This employment dispute asks whether an employer had cause to fire two employees who did not comply with an order to explain themselves in the context of a government investigation into possible criminal conduct.
The case is Gilman v. Marsh & McLennan, decided on June 16. The State Attorney General was investigating whether insurance brokers were steering clients toward particular insurance carriers. Marsh & McLennan hired a law firm to conduct an internal investigation into all of this. Plaintiffs were to be interviewed in this internal investigation. The AG's office then shifted its investigation into an alleged bid-rigging scheme involving Marsh and several insurance carriers. After people at AIG pleaded guilty to bid-rigging and identified plaintiffs as co-conspirators, plaintiffs were directed to sit for interviews and threatened with termination if they failed to comply with that directive. Meanwhile, the State Attorney General told management that it would forego criminal prosecution of the company if it cooperated with the investigation. Plaintiffs refused to sit for interviews. One was fired; the other resigned and was denied certain post-retirement benefits "for cause."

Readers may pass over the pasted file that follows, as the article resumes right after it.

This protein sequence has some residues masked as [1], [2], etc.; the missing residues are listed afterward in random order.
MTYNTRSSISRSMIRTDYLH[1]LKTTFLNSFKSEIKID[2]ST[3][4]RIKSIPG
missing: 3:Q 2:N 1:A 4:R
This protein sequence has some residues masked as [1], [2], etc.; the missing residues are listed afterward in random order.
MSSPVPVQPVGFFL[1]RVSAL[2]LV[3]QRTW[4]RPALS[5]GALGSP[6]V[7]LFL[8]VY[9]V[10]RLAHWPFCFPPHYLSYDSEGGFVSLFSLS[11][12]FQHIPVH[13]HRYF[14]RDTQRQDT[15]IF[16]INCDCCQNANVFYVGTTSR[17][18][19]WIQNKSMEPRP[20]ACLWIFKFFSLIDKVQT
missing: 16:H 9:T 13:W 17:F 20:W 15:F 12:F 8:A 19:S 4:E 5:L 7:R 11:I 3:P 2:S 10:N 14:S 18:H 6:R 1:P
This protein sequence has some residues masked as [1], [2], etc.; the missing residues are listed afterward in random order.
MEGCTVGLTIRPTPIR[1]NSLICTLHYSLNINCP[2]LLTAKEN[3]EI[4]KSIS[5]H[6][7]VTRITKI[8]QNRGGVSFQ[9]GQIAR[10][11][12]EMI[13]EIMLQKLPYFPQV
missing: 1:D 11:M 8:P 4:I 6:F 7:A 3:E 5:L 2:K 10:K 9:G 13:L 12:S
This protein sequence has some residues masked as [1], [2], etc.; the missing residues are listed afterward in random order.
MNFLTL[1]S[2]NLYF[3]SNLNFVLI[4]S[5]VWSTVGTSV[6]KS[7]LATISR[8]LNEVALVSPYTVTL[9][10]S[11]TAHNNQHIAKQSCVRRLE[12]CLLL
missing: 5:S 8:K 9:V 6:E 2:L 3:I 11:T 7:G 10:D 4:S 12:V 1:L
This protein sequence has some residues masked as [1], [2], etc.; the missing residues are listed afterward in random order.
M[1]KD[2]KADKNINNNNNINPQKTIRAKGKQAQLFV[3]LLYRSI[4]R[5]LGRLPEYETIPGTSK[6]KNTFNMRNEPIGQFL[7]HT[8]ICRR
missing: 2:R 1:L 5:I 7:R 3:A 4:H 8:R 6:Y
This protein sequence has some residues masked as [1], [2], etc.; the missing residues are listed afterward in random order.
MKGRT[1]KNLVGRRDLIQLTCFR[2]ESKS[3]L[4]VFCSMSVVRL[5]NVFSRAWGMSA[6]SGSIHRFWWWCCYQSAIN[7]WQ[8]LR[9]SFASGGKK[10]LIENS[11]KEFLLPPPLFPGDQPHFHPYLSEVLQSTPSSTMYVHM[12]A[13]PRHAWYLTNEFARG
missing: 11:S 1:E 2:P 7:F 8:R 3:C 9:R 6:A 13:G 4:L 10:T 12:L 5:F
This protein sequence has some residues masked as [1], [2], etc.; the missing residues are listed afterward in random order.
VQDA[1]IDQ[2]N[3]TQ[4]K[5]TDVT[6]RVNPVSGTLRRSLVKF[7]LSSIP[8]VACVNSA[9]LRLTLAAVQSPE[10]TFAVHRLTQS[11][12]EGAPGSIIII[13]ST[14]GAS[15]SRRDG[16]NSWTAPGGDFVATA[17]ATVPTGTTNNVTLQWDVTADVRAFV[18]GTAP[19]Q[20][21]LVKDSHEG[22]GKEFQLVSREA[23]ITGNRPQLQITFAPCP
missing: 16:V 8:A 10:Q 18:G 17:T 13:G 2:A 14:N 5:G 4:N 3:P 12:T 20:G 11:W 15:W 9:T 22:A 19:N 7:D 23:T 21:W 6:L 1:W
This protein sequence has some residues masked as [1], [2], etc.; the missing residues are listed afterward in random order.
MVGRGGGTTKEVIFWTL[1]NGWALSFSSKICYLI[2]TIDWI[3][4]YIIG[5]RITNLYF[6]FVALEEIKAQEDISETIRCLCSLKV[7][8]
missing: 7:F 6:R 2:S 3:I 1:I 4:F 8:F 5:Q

The Court of Appeals (Jacobs, Kearse and Winter) says plaintiffs were fired for-cause because they disobeyed a lawful order from management. The order was lawful because the employer was entitled to seek information from its employees about possible job-related criminal conduct. True, the employees may have had the personal right not to sit for these interviews. But management has rights, too.
The Court reasons:
Marsh’s demands placed Gilman and McNenney in the tough position of choosing between employment and incrimination (assuming of course the truth of the allegations). But though Gilman and McNenney “may have possessed the personal rights to [not sit for interviews], that does not immunize [them] from all collateral consequences that come from [those] act[s],” including leaving Marsh “with no practical option other than to remove [them].” “[T]here would be a complete breakdown in the regulation of many areas of business if employers did not carry most of the load of keeping their employees in line and have the sanction of discharge for refusal to answer what is essential to that end.” Marsh had to use the “sanction of discharge for refusal to answer,” id., because in the absence of an exculpatory explanation, Marsh needed to assume the worst: that the bid‐rigging allegations were true and that Marsh was vicariously liable for their criminal conduct.
Stephen Bergstein is a civil rights lawyer in Orange County, N.Y. He has briefed or argued more than 200 appeals in the state and federal courts.